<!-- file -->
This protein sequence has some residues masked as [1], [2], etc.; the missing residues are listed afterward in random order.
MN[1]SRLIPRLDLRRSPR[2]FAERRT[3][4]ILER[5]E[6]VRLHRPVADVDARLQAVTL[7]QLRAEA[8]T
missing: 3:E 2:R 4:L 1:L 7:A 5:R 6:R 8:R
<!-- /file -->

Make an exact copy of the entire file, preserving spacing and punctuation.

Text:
This protein sequence has some residues masked as [1], [2], etc.; the missing residues are listed afterward in random order.
MN[1]SRLIPRLDLRRSPR[2]FAERRT[3][4]ILER[5]E[6]VRLHRPVADVDARLQAVTL[7]QLRAEA[8]T
missing: 3:E 2:R 4:L 1:L 7:A 5:R 6:R 8:R